This, first and foremost, includes news organizations. No honorable journalist would do pro bono shilling for a company, and no dishonorable journalist would do so without getting paid. Yet both are more than happy to drop a company’s name in an otherwise unrelated news story about a concert or sporting event or political rally, completely free of charge, because that company paid someone else for naming rights.

Some reporters may argue that they have a journalistic responsibility to properly identify the subjects in their stories using their self-declared names. For example, UNC-Chapel Hill announced in May that a building on their campus, Saunders Hall, would be renamed Carolina Hall. Nobody would quarrel with reporters using the new name because the new name reflects the evolution of race relations, respect for the school’s diverse student population, and the general notion that it’s not a keen idea to have school buildings named after Klansmen in the 21st century.

When Coral Sky becomes Perfect Vodka Amphitheatre, however, the only thing it reflects is the gaming by marketers of what constitutes a “name.” And when a venue runs through so many “names” based on who’s giving its owners money at the moment, it cedes the right to have a name; it instead becomes an unnamed venue that has very prominent ad space available. To put it more simply, if Live Nation insisted that the formal name of the amphitheatre was “Coral Sky Amphitheatre Sponsored By Perfect Vodka,” there isn’t an editor who wouldn’t zap the last four words. How is instead calling it “Perfect Vodka Amphitheatre” any better?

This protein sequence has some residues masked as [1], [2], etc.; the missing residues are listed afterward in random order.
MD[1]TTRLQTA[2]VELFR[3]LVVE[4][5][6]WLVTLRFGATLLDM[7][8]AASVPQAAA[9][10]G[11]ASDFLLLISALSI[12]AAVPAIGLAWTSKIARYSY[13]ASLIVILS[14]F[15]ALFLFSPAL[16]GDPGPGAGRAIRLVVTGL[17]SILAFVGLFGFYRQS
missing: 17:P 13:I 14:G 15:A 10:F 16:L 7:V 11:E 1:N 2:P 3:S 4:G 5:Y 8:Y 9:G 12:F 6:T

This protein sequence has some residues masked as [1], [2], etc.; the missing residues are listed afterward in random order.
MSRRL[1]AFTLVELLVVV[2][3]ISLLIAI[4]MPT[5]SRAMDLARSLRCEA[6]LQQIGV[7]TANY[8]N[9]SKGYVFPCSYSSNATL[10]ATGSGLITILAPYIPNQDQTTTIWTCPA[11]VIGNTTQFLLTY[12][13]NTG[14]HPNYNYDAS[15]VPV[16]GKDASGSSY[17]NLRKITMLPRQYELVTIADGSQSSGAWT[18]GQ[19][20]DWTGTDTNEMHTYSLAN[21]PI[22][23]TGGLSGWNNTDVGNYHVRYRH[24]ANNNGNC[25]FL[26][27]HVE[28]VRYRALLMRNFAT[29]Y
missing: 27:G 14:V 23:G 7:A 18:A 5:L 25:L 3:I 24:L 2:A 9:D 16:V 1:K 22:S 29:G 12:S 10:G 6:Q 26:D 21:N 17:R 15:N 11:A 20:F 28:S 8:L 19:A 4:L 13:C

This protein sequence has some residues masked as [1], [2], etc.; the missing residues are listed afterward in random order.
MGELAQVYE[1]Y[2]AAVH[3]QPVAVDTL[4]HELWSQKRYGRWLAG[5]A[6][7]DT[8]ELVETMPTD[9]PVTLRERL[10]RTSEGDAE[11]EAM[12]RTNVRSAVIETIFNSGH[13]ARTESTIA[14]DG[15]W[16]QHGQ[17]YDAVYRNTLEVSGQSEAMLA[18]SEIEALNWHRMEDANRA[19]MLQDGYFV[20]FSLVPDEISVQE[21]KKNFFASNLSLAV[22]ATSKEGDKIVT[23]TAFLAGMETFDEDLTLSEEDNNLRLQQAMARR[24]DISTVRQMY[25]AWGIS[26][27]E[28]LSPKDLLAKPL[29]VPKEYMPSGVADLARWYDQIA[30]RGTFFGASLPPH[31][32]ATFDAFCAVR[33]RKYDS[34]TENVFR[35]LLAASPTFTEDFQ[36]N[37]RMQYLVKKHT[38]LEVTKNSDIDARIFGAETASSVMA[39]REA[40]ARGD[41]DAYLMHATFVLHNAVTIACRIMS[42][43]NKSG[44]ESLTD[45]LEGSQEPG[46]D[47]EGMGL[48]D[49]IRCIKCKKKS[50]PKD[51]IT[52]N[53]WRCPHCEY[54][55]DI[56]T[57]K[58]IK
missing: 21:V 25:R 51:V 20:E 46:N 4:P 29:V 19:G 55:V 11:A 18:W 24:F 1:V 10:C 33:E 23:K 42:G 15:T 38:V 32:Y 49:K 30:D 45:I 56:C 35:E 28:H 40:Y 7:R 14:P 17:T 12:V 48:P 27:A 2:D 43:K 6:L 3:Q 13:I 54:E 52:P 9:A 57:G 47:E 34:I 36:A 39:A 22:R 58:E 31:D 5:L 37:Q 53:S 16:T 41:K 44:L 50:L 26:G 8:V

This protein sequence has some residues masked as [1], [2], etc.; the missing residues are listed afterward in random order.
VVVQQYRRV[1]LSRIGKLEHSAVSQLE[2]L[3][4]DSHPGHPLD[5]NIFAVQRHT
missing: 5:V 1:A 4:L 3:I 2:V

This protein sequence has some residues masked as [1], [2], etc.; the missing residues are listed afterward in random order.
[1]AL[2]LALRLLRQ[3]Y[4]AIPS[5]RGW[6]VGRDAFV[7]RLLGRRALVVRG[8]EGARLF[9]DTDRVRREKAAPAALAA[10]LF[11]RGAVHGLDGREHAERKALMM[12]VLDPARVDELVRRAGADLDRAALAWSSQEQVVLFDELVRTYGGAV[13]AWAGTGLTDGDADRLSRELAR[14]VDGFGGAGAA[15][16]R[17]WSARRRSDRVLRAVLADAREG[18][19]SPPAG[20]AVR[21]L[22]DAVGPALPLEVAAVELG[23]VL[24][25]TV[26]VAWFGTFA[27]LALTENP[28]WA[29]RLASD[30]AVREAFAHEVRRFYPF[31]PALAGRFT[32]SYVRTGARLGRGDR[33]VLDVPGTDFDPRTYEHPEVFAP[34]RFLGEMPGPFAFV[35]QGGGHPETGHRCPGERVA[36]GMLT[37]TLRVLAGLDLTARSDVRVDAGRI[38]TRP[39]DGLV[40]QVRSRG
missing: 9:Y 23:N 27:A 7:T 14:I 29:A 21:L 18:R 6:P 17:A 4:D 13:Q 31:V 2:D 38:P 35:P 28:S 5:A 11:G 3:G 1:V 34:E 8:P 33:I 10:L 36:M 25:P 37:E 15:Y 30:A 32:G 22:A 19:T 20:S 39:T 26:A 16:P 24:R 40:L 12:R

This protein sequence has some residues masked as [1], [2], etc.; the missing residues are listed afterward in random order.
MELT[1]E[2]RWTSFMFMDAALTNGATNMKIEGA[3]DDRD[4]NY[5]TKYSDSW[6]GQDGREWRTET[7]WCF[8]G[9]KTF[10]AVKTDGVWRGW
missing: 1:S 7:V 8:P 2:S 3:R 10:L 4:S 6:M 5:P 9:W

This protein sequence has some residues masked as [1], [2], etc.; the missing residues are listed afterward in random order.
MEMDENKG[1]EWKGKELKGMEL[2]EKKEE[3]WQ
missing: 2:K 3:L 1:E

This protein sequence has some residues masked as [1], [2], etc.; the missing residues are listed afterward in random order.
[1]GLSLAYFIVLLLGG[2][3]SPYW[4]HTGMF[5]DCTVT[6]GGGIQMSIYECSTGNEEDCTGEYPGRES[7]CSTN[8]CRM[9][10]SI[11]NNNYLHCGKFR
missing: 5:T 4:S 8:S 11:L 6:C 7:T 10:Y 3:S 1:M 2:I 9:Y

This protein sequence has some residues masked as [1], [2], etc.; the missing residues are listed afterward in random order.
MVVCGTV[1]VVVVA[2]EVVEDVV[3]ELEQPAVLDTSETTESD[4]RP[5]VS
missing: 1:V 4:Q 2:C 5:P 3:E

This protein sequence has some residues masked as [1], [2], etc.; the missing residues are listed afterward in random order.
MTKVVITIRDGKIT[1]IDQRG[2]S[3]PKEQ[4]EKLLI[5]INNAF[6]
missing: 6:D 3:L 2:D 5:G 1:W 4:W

This is more than an inside-baseball, ethics-in-naming-journalism issue, however. It’s about reclaiming the way we think, the way we talk, and the way we view the world around us.

It’s not a coincidence that we think we need to go to “Publix” as opposed to “the grocery store,” or that we say we’re buying “Kleenex” instead of “facial issue”; it’s a part of a concerted effort to embed brands into every aspect of our conscious life. Try going a week without using brand names in conversation. Or even a day. It’s difficult, and even if you can do it, it’ll sound very unnatural to both you and those listening to you. That, too, is not a coincidence.